BERLIN // The European Aviation Safety Agency has issued a safety warning for an air speed sensor used on Airbus A330 and A340 jets, and urged airlines to test the device. Experts have suggested the instruments, known as pitot tubes, may have contributed to the June crash of an Air France Airbus A330 that killed 228 people. The emergency directive, effective from today, said malfunctions have been reported in the pitot tubes. The Cologne-based agency said the problem may originate with manufacturer Goodrich Corp. and could cause an in-flight air leak that would cause incorrect pressure and airspeed readings. Goodrich is based in Charlotte, North Carolina. While the agency said the design was sound, it urged operators to test the devices - a relatively easy task that should not disrupt services, an agency official said.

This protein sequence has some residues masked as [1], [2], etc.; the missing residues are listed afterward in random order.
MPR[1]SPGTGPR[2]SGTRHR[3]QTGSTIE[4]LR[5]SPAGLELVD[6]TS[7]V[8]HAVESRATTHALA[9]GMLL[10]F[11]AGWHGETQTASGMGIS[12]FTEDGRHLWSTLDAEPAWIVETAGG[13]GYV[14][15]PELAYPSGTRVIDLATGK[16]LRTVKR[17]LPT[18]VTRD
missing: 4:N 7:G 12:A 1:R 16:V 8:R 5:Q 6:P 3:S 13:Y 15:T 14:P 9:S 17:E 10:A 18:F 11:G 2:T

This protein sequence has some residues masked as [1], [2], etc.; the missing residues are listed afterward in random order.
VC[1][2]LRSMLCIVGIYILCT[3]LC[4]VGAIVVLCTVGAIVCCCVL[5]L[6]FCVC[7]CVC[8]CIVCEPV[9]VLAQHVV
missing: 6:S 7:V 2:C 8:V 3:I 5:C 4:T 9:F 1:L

"There has been a limited batch of Goodrich pitot tubes which had a quality issue," Airbus spokesman Stefan Schaffrath said. "Through the serial numbers, the faulty pitot tubes are perfectly identified." He could not immediately say how many airlines or aircraft might be affected, but said the problem was "very limited." Investigators trying to determine why the Air France flight crashed in June have focused on the possibility that the pitot tubes iced over and gave false speed readings to the plane's computers as it ran into a turbulent thunderstorm. Modern jet airliners carry at least three of the L-shaped metal pitot tubes that jut from the forward fuselage.